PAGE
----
Weeks go by, and you start seeing more and more posts from real users complimenting the coffee company for their exceptional product and service. You would probably feel justified to go back to the site and have another look. This situation we just described is social influence in practice. 

If you're not getting much feedback on your social media page, you can create a feedback form and use it on your website and email. Reach out to current customers and ask them to leave their thoughts. Make a note saying that their opinions may be shared on social media. If the user agrees and fills out their form, you can create the perfect piece of social proof content.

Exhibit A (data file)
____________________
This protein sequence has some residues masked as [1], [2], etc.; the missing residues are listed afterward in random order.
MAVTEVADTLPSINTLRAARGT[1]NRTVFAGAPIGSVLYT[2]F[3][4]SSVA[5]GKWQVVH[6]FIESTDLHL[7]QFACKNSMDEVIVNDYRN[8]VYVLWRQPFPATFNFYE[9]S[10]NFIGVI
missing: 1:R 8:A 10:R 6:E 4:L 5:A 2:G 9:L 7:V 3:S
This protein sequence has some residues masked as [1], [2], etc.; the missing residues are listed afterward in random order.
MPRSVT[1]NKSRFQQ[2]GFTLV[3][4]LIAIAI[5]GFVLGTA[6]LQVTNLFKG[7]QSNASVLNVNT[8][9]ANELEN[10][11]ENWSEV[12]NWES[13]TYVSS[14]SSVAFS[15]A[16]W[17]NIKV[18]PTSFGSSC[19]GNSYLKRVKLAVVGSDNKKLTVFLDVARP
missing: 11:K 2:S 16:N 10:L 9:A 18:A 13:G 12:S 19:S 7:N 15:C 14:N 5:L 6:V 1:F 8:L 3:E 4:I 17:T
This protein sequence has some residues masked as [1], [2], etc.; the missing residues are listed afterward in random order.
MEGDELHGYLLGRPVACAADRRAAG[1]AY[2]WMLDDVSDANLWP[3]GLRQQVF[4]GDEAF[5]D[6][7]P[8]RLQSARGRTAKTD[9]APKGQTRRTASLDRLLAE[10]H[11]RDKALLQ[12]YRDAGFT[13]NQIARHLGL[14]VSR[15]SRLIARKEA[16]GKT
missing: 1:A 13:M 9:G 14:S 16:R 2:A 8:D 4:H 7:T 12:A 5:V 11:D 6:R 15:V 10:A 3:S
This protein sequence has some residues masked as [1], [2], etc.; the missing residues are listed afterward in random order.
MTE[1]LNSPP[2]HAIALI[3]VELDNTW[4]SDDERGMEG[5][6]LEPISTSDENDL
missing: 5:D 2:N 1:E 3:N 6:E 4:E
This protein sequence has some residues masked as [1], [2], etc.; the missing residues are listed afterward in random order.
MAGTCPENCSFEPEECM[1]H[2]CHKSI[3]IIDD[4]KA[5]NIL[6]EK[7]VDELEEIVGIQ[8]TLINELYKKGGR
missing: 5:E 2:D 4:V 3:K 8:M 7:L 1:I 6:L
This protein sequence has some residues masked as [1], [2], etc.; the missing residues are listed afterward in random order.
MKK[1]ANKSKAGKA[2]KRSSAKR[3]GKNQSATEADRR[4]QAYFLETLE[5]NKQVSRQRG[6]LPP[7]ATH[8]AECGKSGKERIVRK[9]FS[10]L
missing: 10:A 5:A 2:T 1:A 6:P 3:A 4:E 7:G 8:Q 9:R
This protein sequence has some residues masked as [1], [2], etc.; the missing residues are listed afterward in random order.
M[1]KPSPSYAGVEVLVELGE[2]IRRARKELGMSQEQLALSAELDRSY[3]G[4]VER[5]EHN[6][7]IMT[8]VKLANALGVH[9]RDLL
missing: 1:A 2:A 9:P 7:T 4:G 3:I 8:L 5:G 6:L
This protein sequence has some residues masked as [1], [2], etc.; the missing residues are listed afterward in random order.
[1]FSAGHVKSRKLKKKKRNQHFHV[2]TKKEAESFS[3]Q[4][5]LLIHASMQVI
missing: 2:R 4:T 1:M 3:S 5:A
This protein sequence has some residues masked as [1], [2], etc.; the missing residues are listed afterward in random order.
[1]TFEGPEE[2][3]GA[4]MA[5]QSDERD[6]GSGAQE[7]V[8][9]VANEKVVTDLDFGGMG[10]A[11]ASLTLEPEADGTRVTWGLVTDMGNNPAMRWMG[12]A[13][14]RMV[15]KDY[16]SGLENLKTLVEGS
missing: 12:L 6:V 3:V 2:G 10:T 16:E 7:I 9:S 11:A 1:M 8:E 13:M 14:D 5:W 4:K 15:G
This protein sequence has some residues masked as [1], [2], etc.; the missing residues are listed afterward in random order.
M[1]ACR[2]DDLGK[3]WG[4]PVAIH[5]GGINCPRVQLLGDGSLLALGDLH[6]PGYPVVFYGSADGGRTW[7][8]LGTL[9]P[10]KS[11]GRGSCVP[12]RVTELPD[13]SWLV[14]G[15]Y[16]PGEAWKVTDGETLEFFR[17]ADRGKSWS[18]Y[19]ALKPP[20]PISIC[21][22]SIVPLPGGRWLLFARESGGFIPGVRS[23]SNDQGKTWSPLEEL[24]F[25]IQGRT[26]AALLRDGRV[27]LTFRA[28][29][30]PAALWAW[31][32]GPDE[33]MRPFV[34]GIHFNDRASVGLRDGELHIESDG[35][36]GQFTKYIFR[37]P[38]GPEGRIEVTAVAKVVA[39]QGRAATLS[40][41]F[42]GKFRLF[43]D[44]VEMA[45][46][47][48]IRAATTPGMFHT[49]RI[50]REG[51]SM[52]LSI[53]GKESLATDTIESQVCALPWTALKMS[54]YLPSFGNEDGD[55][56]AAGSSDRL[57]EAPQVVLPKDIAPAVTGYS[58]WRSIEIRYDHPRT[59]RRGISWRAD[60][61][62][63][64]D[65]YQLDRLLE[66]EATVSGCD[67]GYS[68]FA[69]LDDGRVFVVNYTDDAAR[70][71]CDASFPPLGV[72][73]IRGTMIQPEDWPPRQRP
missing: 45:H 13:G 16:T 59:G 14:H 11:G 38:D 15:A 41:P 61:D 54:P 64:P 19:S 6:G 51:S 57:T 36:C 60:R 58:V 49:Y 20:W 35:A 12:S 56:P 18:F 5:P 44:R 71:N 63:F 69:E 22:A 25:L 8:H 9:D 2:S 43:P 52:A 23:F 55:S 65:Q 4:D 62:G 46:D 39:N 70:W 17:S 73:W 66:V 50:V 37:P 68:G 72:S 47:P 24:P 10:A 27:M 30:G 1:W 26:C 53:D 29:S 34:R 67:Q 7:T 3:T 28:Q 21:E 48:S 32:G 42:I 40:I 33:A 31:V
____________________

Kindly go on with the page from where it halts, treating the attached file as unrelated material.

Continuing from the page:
Compile the best reviews and make a collage that shows off your company’s strengths. Sharing this image on social media is a surefire way to get more people engaged in your brand. What makes this tip more compelling is the fact that 43% of consumers check social media when they’re thinking about buying a product. 

Work with partner brands and influencers

It's possible to create content that builds social influence by working with partner brands and influencers. Regardless of your industry, plenty of other companies would happily promote your brand on their website if you're willing to return the favor. 

Partner brands are especially helpful at building social influence because it’s a safe bet that the brand you're writing for has a similar target audience— the difference pivots on the type of product, and the pain point it solves. Look for companies that operate in your industry with an audience that could also benefit from the products or services you offer.